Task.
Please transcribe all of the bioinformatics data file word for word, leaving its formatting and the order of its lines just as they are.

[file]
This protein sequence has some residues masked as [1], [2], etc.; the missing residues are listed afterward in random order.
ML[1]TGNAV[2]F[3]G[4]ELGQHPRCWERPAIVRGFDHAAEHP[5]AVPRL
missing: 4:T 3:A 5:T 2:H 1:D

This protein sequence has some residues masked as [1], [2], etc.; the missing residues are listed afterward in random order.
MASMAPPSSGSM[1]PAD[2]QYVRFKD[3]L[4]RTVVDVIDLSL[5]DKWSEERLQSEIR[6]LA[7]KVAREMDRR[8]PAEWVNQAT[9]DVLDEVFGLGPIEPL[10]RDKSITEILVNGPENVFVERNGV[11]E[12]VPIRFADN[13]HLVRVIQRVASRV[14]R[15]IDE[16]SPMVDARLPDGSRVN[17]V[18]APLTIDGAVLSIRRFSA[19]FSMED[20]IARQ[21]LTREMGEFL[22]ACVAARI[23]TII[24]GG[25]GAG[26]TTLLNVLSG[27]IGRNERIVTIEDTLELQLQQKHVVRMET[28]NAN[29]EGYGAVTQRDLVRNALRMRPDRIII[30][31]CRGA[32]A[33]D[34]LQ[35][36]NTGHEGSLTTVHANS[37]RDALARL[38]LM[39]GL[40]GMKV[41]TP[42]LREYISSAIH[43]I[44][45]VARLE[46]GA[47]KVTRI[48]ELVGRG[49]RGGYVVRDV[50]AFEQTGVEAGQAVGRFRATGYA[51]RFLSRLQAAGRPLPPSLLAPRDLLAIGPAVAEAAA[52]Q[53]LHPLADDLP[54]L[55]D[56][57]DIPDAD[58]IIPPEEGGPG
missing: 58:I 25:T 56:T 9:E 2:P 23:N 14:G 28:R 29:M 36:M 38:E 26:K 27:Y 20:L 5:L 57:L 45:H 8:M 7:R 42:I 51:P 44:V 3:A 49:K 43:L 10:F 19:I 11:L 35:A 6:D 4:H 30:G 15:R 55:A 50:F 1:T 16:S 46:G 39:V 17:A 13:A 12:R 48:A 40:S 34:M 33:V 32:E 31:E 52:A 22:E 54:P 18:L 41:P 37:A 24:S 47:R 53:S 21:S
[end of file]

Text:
This protein sequence has some residues masked as [1], [2], etc.; the missing residues are listed afterward in random order.
ML[1]TGNAV[2]F[3]G[4]ELGQHPRCWERPAIVRGFDHAAEHP[5]AVPRL
missing: 4:T 3:A 5:T 2:H 1:D

This protein sequence has some residues masked as [1], [2], etc.; the missing residues are listed afterward in random order.
MASMAPPSSGSM[1]PAD[2]QYVRFKD[3]L[4]RTVVDVIDLSL[5]DKWSEERLQSEIR[6]LA[7]KVAREMDRR[8]PAEWVNQAT[9]DVLDEVFGLGPIEPL[10]RDKSITEILVNGPENVFVERNGV[11]E[12]VPIRFADN[13]HLVRVIQRVASRV[14]R[15]IDE[16]SPMVDARLPDGSRVN[17]V[18]APLTIDGAVLSIRRFSA[19]FSMED[20]IARQ[21]LTREMGEFL[22]ACVAARI[23]TII[24]GG[25]GAG[26]TTLLNVLSG[27]IGRNERIVTIEDTLELQLQQKHVVRMET[28]NAN[29]EGYGAVTQRDLVRNALRMRPDRIII[30][31]CRGA[32]A[33]D[34]LQ[35][36]NTGHEGSLTTVHANS[37]RDALARL[38]LM[39]GL[40]GMKV[41]TP[42]LREYISSAIH[43]I[44][45]VARLE[46]GA[47]KVTRI[48]ELVGRG[49]RGGYVVRDV[50]AFEQTGVEAGQAVGRFRATGYA[51]RFLSRLQAAGRPLPPSLLAPRDLLAIGPAVAEAAA[52]Q[53]LHPLADDLP[54]L[55]D[56][57]DIPDAD[58]IIPPEEGGPG
missing: 58:I 25:T 56:T 9:E 2:P 23:N 14:G 28:R 29:M 36:M 38:E 26:K 27:Y 20:L 5:L 57:L 45:H 8:M 7:R 42:I 51:P 44:V 3:A 49:K 43:L 10:F 19:I 11:L 35:A 6:D 4:H 30:G 15:R 55:A 50:F 1:T 16:S 46:G 39:V 17:A 13:A 12:R 48:A 40:S 34:M 33:V 32:E 31:E 52:A 22:E 54:P 18:L 41:P 37:A 24:S 47:R 53:S 21:S